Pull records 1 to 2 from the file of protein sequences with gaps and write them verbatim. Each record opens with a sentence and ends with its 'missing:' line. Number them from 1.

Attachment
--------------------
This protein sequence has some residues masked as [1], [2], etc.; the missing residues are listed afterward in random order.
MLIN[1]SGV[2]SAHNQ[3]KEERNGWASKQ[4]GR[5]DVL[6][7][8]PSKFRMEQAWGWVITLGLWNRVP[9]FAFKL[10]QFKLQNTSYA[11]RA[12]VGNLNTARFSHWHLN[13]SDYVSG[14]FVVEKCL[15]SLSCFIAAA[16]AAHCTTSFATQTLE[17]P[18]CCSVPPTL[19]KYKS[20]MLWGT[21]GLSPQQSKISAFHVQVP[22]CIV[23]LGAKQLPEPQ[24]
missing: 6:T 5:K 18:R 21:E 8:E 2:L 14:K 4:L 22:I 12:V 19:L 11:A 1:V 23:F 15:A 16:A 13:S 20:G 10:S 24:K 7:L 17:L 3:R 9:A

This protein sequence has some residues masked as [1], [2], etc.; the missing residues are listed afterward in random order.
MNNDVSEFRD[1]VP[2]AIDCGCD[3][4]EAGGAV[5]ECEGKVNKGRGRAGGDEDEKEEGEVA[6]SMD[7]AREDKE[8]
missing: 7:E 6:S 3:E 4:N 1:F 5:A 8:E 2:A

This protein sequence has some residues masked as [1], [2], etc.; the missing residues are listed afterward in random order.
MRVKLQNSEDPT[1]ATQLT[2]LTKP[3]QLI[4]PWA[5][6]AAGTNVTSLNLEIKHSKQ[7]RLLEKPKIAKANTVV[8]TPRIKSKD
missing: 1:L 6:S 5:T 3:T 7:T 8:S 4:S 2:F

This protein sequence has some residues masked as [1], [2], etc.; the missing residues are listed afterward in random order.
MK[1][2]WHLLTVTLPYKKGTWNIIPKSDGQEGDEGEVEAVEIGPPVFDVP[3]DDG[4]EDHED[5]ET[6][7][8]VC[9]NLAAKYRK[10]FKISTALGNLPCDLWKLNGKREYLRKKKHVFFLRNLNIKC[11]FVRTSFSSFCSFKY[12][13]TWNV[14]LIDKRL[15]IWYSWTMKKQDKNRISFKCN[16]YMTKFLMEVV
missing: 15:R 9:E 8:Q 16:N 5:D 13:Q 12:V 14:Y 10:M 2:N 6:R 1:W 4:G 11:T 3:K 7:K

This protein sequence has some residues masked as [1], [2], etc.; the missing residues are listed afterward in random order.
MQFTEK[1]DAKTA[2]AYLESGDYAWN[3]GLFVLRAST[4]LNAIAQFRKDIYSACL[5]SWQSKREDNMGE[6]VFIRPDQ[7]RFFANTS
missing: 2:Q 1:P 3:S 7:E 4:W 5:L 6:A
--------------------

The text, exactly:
This protein sequence has some residues masked as [1], [2], etc.; the missing residues are listed afterward in random order.
MLIN[1]SGV[2]SAHNQ[3]KEERNGWASKQ[4]GR[5]DVL[6][7][8]PSKFRMEQAWGWVITLGLWNRVP[9]FAFKL[10]QFKLQNTSYA[11]RA[12]VGNLNTARFSHWHLN[13]SDYVSG[14]FVVEKCL[15]SLSCFIAAA[16]AAHCTTSFATQTLE[17]P[18]CCSVPPTL[19]KYKS[20]MLWGT[21]GLSPQQSKISAFHVQVP[22]CIV[23]LGAKQLPEPQ[24]
missing: 6:T 5:K 18:R 21:E 8:E 2:L 14:K 4:L 22:I 12:V 19:L 11:A 1:V 23:F 15:A 16:A 13:S 20:G 10:S 24:K 7:L 17:L 3:R 9:A

This protein sequence has some residues masked as [1], [2], etc.; the missing residues are listed afterward in random order.
MNNDVSEFRD[1]VP[2]AIDCGCD[3][4]EAGGAV[5]ECEGKVNKGRGRAGGDEDEKEEGEVA[6]SMD[7]AREDKE[8]
missing: 7:E 6:S 3:E 4:N 1:F 5:A 8:E 2:A